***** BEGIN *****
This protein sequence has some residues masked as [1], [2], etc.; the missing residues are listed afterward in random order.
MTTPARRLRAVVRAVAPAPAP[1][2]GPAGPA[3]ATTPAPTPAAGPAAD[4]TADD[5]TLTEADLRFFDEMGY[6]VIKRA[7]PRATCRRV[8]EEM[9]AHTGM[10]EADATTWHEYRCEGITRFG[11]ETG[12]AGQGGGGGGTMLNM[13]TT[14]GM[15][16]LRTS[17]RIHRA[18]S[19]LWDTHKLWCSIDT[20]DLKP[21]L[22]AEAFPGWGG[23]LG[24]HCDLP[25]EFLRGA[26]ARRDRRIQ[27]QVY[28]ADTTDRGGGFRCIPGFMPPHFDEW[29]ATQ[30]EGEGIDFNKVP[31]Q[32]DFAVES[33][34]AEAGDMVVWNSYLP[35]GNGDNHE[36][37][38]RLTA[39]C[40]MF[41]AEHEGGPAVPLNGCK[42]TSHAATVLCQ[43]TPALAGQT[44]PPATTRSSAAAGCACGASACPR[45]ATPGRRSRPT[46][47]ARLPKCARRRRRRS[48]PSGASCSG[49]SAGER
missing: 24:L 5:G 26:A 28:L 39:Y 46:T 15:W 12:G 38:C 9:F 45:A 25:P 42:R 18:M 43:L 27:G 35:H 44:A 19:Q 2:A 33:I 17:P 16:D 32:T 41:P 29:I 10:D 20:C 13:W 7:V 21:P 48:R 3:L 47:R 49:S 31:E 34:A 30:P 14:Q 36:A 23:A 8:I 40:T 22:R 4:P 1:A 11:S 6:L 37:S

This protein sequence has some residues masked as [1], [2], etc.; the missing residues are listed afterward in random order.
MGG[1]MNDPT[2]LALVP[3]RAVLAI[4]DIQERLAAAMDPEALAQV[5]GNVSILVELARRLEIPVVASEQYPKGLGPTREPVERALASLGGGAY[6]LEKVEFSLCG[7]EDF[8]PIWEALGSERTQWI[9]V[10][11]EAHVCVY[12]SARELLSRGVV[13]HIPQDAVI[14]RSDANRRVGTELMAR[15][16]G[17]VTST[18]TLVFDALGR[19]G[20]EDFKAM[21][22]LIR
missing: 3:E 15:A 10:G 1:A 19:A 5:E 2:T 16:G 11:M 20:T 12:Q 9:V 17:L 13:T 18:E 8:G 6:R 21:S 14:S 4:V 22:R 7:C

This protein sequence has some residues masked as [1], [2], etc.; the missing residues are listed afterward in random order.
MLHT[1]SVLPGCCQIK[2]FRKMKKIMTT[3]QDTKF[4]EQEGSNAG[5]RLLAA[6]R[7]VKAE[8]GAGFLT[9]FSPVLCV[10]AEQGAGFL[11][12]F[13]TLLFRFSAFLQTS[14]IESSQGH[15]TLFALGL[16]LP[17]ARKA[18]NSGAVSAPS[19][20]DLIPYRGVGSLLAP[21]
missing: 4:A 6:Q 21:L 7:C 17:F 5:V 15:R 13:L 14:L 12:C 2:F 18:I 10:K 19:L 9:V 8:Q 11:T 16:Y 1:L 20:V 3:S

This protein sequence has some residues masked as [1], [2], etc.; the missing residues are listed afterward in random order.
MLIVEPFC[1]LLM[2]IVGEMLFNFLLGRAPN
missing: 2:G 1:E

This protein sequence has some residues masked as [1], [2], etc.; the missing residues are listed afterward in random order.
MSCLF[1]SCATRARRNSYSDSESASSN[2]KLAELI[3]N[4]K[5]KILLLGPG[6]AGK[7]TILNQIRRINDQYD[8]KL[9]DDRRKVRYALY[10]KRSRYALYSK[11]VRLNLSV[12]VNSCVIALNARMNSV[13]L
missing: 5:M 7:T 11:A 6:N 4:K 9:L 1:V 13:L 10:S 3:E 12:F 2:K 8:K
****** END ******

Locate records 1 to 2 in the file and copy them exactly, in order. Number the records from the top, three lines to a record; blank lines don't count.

This protein sequence has some residues masked as [1], [2], etc.; the missing residues are listed afterward in random order.
MTTPARRLRAVVRAVAPAPAP[1][2]GPAGPA[3]ATTPAPTPAAGPAAD[4]TADD[5]TLTEADLRFFDEMGY[6]VIKRA[7]PRATCRRV[8]EEM[9]AHTGM[10]EADATTWHEYRCEGITRFG[11]ETG[12]AGQGGGGGGTMLNM[13]TT[14]GM[15][16]LRTS[17]RIHRA[18]S[19]LWDTHKLWCSIDT[20]DLKP[21]L[22]AEAFPGWGG[23]LG[24]HCDLP[25]EFLRGA[26]ARRDRRIQ[27]QVY[28]ADTTDRGGGFRCIPGFMPPHFDEW[29]ATQ[30]EGEGIDFNKVP[31]Q[32]DFAVES[33][34]AEAGDMVVWNSYLP[35]GNGDNHE[36][37][38]RLTA[39]C[40]MF[41]AEHEGGPAVPLNGCK[42]TSHAATVLCQ[43]TPALAGQT[44]PPATTRSSAAAGCACGASACPR[45]ATPGRRSRPT[46][47]ARLPKCARRRRRRS[48]PSGASCSG[49]SAGER
missing: 24:L 5:G 26:A 28:L 39:Y 46:T 15:W 12:G 38:C 9:F 45:A 25:P 42:R 18:M 43:L 27:G 35:H 44:A 19:Q 2:A 33:I 17:P 16:D 32:T 41:P 29:I 10:D 20:C 13:W 7:V 21:P 48:R 3:L 47:R 49:S 31:E 34:A 30:P 14:Q 36:A 23:A 8:I 40:T 22:R 4:P 1:A 11:S 6:L 37:S

This protein sequence has some residues masked as [1], [2], etc.; the missing residues are listed afterward in random order.
MGG[1]MNDPT[2]LALVP[3]RAVLAI[4]DIQERLAAAMDPEALAQV[5]GNVSILVELARRLEIPVVASEQYPKGLGPTREPVERALASLGGGAY[6]LEKVEFSLCG[7]EDF[8]PIWEALGSERTQWI[9]V[10][11]EAHVCVY[12]SARELLSRGVV[13]HIPQDAVI[14]RSDANRRVGTELMAR[15][16]G[17]VTST[18]TLVFDALGR[19]G[20]EDFKAM[21][22]LIR
missing: 3:E 15:A 10:G 1:A 19:A 5:E 2:T 16:G 11:M 20:T 12:Q 9:V 17:L 13:T 18:E 8:G 6:R 21:S 14:S 4:V 22:R 7:C